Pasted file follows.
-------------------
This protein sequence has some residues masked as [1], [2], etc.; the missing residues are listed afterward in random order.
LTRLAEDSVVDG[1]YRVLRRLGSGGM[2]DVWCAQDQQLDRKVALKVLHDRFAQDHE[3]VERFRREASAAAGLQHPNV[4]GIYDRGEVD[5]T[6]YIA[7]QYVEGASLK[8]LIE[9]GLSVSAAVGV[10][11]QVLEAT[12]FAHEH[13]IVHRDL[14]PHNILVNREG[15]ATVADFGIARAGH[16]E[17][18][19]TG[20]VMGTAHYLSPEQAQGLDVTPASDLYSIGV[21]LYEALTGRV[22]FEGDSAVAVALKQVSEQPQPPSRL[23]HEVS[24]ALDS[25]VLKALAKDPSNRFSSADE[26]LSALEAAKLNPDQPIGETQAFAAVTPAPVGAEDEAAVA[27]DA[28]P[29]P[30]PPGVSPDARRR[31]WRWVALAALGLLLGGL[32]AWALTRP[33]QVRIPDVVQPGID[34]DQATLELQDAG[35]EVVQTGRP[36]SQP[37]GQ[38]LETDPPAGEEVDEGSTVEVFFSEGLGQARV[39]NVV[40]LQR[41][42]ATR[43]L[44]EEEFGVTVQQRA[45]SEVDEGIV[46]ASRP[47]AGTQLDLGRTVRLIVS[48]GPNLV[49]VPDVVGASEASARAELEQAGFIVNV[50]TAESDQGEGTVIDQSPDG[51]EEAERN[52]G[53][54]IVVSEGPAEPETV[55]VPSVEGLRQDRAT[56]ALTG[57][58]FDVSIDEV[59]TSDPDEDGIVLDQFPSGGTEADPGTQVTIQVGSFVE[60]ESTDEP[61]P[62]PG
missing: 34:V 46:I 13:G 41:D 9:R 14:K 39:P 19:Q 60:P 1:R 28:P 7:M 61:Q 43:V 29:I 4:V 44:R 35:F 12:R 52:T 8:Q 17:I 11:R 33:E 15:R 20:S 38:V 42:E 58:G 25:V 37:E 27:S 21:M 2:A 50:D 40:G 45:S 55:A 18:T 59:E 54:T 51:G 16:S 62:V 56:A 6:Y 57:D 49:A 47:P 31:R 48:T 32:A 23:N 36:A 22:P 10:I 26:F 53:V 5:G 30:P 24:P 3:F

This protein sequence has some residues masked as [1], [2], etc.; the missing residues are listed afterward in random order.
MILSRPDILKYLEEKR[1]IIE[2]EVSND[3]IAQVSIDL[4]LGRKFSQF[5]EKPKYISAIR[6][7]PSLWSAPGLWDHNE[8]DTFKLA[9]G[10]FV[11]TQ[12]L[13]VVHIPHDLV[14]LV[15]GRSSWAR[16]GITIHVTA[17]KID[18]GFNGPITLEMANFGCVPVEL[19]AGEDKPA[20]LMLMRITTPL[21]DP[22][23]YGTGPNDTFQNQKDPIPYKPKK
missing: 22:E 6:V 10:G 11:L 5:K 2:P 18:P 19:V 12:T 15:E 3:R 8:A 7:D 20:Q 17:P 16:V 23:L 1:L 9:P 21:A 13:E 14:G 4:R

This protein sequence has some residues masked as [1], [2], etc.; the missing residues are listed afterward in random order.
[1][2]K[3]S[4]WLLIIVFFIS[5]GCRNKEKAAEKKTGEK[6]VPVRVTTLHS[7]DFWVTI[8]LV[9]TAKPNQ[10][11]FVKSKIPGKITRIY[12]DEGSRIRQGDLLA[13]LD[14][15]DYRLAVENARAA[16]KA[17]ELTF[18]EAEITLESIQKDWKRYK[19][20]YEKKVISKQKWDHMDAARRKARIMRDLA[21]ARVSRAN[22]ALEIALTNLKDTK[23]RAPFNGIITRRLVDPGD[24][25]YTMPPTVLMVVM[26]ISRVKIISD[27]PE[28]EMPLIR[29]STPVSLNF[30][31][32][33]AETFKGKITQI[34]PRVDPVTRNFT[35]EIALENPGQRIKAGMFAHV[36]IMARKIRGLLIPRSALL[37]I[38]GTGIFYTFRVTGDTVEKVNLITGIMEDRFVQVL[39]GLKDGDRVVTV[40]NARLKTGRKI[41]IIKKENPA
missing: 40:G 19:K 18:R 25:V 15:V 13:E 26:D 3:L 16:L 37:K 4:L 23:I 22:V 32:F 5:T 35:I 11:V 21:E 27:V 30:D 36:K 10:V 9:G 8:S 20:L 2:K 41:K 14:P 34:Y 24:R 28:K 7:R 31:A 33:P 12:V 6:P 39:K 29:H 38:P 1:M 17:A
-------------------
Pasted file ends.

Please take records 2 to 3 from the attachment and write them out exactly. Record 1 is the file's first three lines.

This protein sequence has some residues masked as [1], [2], etc.; the missing residues are listed afterward in random order.
MILSRPDILKYLEEKR[1]IIE[2]EVSND[3]IAQVSIDL[4]LGRKFSQF[5]EKPKYISAIR[6][7]PSLWSAPGLWDHNE[8]DTFKLA[9]G[10]FV[11]TQ[12]L[13]VVHIPHDLV[14]LV[15]GRSSWAR[16]GITIHVTA[17]KID[18]GFNGPITLEMANFGCVPVEL[19]AGEDKPA[20]LMLMRITTPL[21]DP[22][23]YGTGPNDTFQNQKDPIPYKPKK
missing: 22:E 6:V 10:G 11:L 5:K 2:P 18:P 19:V 12:T 15:E 3:R 8:A 7:D 20:Q 17:P 16:V 23:L 1:L 9:P 21:A 13:E 14:G 4:R

This protein sequence has some residues masked as [1], [2], etc.; the missing residues are listed afterward in random order.
[1][2]K[3]S[4]WLLIIVFFIS[5]GCRNKEKAAEKKTGEK[6]VPVRVTTLHS[7]DFWVTI[8]LV[9]TAKPNQ[10][11]FVKSKIPGKITRIY[12]DEGSRIRQGDLLA[13]LD[14][15]DYRLAVENARAA[16]KA[17]ELTF[18]EAEITLESIQKDWKRYK[19][20]YEKKVISKQKWDHMDAARRKARIMRDLA[21]ARVSRAN[22]ALEIALTNLKDTK[23]RAPFNGIITRRLVDPGD[24][25]YTMPPTVLMVVM[26]ISRVKIISD[27]PE[28]EMPLIR[29]STPVSLNF[30][31][32][33]AETFKGKITQI[34]PRVDPVTRNFT[35]EIALENPGQRIKAGMFAHV[36]IMARKIRGLLIPRSALL[37]I[38]GTGIFYTFRVTGDTVEKVNLITGIMEDRFVQVL[39]GLKDGDRVVTV[40]NARLKTGRKI[41]IIKKENPA
missing: 40:G 19:K 18:R 25:V 15:V 13:E 26:D 3:L 16:L 37:K 4:L 23:I 22:V 32:F 5:T 35:I 11:V 21:E 27:V 30:D 36:K 10:V 9:G 8:S 20:L 2:K 41:K 14:P 34:Y 24:R 28:K 7:R 31:A 33:P 12:V 6:P 39:K 29:H 38:P 1:M 17:A